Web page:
An estimated 103,300 people in Ghana – about 0.33 per cent of the population – are in modern slavery, with 85 per cent in forced labour and 15 per cent in forced marriage, according to the Global Slavery Index by the Walk Free Foundation.
When the Foundation published the very first Index in 2013 an estimated 170,000 to 190,000 persons living in Ghana were being enslaved.
The Global Slavery Index 2013 which was released in October by, showed that Ghana was the 18th-worst slave country in the world out of 162 countries.
In the 2016 Index the foundation says the main industries of concern for forced labour in Ghana are farming and fishing, retail sales, manual labour and factory work.
It also said an estimated 21,000 children work fishing along the Volta Lake and its environs.
The Global Slavery Index estimates that 6.245 million people in sub-Saharan Africa are enslaved – about 13.6 per cent of the global number.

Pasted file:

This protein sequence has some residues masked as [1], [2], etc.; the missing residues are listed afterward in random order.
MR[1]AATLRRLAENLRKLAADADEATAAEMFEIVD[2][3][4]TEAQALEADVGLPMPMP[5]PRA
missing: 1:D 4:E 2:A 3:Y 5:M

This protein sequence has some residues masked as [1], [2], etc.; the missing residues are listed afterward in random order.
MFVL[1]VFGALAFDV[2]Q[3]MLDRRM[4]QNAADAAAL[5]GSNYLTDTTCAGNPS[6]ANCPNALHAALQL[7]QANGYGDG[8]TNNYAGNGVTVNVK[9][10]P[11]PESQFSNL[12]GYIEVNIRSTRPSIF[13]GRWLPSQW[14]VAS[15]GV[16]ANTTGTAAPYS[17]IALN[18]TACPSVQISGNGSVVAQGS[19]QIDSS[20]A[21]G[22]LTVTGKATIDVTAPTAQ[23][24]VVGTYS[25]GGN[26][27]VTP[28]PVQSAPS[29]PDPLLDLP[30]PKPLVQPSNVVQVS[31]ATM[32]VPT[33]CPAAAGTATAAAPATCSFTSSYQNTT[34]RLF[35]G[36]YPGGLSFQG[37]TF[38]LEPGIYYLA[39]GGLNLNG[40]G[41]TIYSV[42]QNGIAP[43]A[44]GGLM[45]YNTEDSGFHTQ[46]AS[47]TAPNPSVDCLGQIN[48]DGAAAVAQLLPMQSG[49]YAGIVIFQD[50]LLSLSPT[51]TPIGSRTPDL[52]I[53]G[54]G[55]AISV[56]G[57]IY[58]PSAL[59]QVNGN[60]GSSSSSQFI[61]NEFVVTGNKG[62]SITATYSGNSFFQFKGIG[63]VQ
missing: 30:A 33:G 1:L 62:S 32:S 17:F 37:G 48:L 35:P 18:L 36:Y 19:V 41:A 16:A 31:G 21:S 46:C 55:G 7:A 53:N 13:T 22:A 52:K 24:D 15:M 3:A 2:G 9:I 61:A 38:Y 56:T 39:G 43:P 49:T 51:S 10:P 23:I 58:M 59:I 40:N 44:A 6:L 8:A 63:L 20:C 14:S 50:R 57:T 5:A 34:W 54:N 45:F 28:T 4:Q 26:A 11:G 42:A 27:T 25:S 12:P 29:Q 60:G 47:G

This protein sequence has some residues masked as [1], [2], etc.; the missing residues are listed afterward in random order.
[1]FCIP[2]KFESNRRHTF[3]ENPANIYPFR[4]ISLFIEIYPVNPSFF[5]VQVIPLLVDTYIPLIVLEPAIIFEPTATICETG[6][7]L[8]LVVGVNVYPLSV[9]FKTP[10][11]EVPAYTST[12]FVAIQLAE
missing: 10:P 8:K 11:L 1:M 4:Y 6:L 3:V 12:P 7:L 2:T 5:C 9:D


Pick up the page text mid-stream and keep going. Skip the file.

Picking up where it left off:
The region is plagued with human trafficking – mostly of women and children – recruitment of child soldiers and forced early marriage.
While the slavery index scores the average vulnerability in sub-Saharan Africa at 47.3 per cent, the average government response rating is scored at 28.2 per cent.
“Government responses to modern slavery in sub-Saharan Africa were characterised by inadequate victim protection and a lack of coordination between government agencies and NGO bodies,” the Walk Free Foundation said.
It added that while every country within the region is involved in regional bodies acting against modern slavery or human trafficking, and 19 have signed bilateral agreements to cooperate on modern slavery issues, information on the effectiveness of implementation of these agreements is not available.
Across the region, 26 countries have criminalised human trafficking and 25 have criminalised forced labour, while 14 countries criminalised buying and facilitating commercial sexual exploitation of children, and only six countries have criminalised forced marriage.
According to the organization only Burkina Faso has criminalised all forms of modern slavery, including the use of children in armed conflict but even then the laws “do not necessarily result in adequate sentences.”
By Emmanuel Odonkor
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